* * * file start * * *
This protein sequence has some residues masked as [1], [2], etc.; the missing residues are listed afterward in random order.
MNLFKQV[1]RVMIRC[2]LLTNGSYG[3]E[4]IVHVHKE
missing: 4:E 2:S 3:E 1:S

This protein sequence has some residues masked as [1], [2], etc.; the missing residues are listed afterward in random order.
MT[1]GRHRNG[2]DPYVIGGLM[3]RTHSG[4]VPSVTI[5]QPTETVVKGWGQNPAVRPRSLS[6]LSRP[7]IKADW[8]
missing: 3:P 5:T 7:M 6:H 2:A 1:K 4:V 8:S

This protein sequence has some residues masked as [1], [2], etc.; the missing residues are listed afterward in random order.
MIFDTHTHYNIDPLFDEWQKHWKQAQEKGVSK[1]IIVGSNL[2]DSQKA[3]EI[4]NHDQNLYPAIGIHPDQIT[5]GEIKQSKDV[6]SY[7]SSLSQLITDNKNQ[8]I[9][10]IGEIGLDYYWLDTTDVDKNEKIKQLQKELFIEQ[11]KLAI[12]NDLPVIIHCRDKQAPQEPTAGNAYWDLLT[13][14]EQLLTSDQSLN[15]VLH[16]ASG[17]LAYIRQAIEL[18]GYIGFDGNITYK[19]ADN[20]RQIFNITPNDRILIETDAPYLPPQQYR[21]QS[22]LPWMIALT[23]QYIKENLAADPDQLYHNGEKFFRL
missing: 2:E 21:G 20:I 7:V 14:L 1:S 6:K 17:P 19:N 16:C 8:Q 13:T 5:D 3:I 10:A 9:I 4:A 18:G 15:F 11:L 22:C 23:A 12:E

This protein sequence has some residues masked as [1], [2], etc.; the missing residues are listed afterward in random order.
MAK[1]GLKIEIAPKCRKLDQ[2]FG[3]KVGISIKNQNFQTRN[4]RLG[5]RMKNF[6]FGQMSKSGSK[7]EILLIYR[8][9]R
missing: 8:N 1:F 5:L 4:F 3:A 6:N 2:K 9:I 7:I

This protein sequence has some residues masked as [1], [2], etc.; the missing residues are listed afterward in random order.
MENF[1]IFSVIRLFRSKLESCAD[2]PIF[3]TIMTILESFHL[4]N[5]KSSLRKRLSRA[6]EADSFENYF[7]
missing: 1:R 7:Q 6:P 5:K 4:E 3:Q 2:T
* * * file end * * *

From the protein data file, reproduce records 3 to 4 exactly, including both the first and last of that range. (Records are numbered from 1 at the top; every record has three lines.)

This protein sequence has some residues masked as [1], [2], etc.; the missing residues are listed afterward in random order.
MIFDTHTHYNIDPLFDEWQKHWKQAQEKGVSK[1]IIVGSNL[2]DSQKA[3]EI[4]NHDQNLYPAIGIHPDQIT[5]GEIKQSKDV[6]SY[7]SSLSQLITDNKNQ[8]I[9][10]IGEIGLDYYWLDTTDVDKNEKIKQLQKELFIEQ[11]KLAI[12]NDLPVIIHCRDKQAPQEPTAGNAYWDLLT[13][14]EQLLTSDQSLN[15]VLH[16]ASG[17]LAYIRQAIEL[18]GYIGFDGNITYK[19]ADN[20]RQIFNITPNDRILIETDAPYLPPQQYR[21]QS[22]LPWMIALT[23]QYIKENLAADPDQLYHNGEKFFRL
missing: 2:E 21:G 20:I 7:V 14:L 1:S 6:K 17:P 19:N 16:C 8:Q 13:T 5:D 3:I 10:A 9:I 4:A 18:G 15:F 11:L 22:C 23:A 12:E

This protein sequence has some residues masked as [1], [2], etc.; the missing residues are listed afterward in random order.
MAK[1]GLKIEIAPKCRKLDQ[2]FG[3]KVGISIKNQNFQTRN[4]RLG[5]RMKNF[6]FGQMSKSGSK[7]EILLIYR[8][9]R
missing: 8:N 1:F 5:L 4:F 3:A 6:N 2:K 9:I 7:I